The opinion of the court was delivered by: COHEN
Involved here is the application of federal securities law to determine whether this court has jurisdiction to resolve the instant controversy.
Plaintiff, L. H. M., Inc., is a New Jersey corporation formed by the individual plaintiffs for the express purpose of operating a "Jerry Lewis Cinema" franchise. Defendant Lewis is one of the originators and principal stockholders of the Network Cinema Corporation (Network), a Delaware corporation, which served as the franchiser of the theaters. Defendants Brittingham and Magistrate served as representatives of Network.
On September 17, 1970, in reliance upon certain representations made by defendant Lewis in the media and in brochures supplied by Network, plaintiffs entered into a franchise agreement with Network to operate a "Jerry Lewis Cinema" in the Southern New Jersey area. Unfortunately, the site selected by the "expert Real Estate Department" of Network proved to be inappropriate for the operation of a motion picture theater. The theater failed, and the individual and corporate plaintiffs were left in substantial debt.
Plaintiffs contend that they were induced to purchase the franchise by material misstatements of fact made by defendant Lewis, in violation of federal securities law, namely, section 10(b) of the Exchange Act of 1934, 15 U.S.C. § 78j(b)
and Rule 10B-5 of the Securities and Exchange Commission, 17 C.F.R. 240.1 b-5.
Defendant Lewis moves to dismiss the complaint for lack of subject matter jurisdiction. Specifically, it is urged that the franchise agreement is not a "security" within the purview of the Exchange Act of 1934.
Plaintiffs urge this court to apply a so-called "risk capital" analysis,
in its attempt to characterize the present scheme. Although this novel approach is worthy of consideration by the Legislative Branch, this court is bound by the decisions of the United States Supreme Court and the Third Circuit Court of Appeals in resolving the present controversy.
In SEC v. Howey, 328 U.S. 293, 90 L. Ed. 1244, 66 S. Ct. 1100 (1946), the Supreme Court held that "an investment contract for purposes of the Securities Act means a contract, transaction or scheme whereby a person invests his money in a common enterprise and is led to expect profits solely from the efforts of the promoter or a third party . . .." Id. at 298-99.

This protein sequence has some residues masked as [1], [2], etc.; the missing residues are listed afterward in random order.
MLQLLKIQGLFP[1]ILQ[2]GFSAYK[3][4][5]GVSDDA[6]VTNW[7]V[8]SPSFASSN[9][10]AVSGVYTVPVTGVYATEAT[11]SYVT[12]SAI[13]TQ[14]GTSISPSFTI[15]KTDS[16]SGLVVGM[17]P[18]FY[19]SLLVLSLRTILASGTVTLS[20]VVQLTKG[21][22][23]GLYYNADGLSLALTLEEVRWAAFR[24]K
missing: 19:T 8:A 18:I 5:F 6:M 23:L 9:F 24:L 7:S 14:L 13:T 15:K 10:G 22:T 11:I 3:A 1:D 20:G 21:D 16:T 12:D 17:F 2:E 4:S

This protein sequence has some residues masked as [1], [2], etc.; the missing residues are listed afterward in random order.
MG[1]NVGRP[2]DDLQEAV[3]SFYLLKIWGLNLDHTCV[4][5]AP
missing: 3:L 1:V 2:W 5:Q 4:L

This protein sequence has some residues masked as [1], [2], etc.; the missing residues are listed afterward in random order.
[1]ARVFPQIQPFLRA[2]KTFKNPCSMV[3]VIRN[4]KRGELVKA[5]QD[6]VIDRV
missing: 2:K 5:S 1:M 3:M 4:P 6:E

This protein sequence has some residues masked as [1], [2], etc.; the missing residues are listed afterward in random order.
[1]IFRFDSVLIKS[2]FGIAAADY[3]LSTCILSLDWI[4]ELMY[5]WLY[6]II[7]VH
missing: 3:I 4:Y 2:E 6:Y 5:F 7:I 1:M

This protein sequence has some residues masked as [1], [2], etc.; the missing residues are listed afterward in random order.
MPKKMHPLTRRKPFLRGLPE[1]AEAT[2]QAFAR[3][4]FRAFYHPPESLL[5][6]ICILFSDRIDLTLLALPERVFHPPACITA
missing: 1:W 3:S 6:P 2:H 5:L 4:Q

Among those courts which have dealt with the issue, it has been held that in transactions where a franchisee is not required to make significant efforts in the operation of the franchise, in order to obtain the promised return, the franchise agreement will constitute an investment security. See, e.g., Lino v. City Investing Co., 487 F.2d 689 (3d Cir. 1973); SEC v. Glenn W. Turner Enterprises, Inc., 474 F.2d 476 (9th Cir. 1973); State v. Hawaii Market Center, 52 Haw. 642, 485 P.2d 105 (1971). See also Securities Act Release No. 5211 (Nov. 30, 1971), 1971-72 Transfer Binder, CCH Fed. Sec. L. Rep. 98446.
Plaintiffs argue that their duties under the agreement were so nominal and insignificant that they were nothing but "glorified projectionists"; hence, they urge that the franchise constitutes an investment contract within the definition of SEC v. Howey, supra, and Lino v. City Investing Co., supra. However, an examination of the agreement and attached brochures leads this court to conclude otherwise.
While it is true that Network was to retain major control over the local "Jerry Lewis Cinema",
plaintiffs themselves were required to make significant contributions to the operation and management of the theater. Thus, the franchisee was to assist in the planning and construction of a facility, or negotiate or enter into a lease for an appropriate building. Following a managerial training program offered by Network, the franchisee was to be responsible for local promotion and advertising, the maintenance of accurate business and tax records, the maintenance of the facility, grounds, and fixtures, as well as the securing and maintenance of insurance. Finally, the local franchisee had the responsibility to train and supervise any personnel which it might engage. Clearly, this is not a case where the franchisee's efforts would have little or no effect on the ultimate success or failure of the enterprise. Indeed, the failure of a franchisee to perform any one of its duties under the agreement could spell economic disaster for a local theater. SEC v. Glenn W. Turner Enterprises, Inc., supra ; Lino v. City Investing Co., supra.
Plaintiffs also maintain that the motion to dismiss is premature in that a fuller factual exposition is required to determine the "substance and meaning" of the agreement. However, this court concludes that nowhere does the complaint "allege that the arrangements involved anything other than what was stated in the [franchise] documents." Lino v. City Investing Co., supra at 693.
This court having determined that the franchise agreement between L. H. M., Inc. and Network is not an investment contract, within the purview of the Exchange Act of 1934,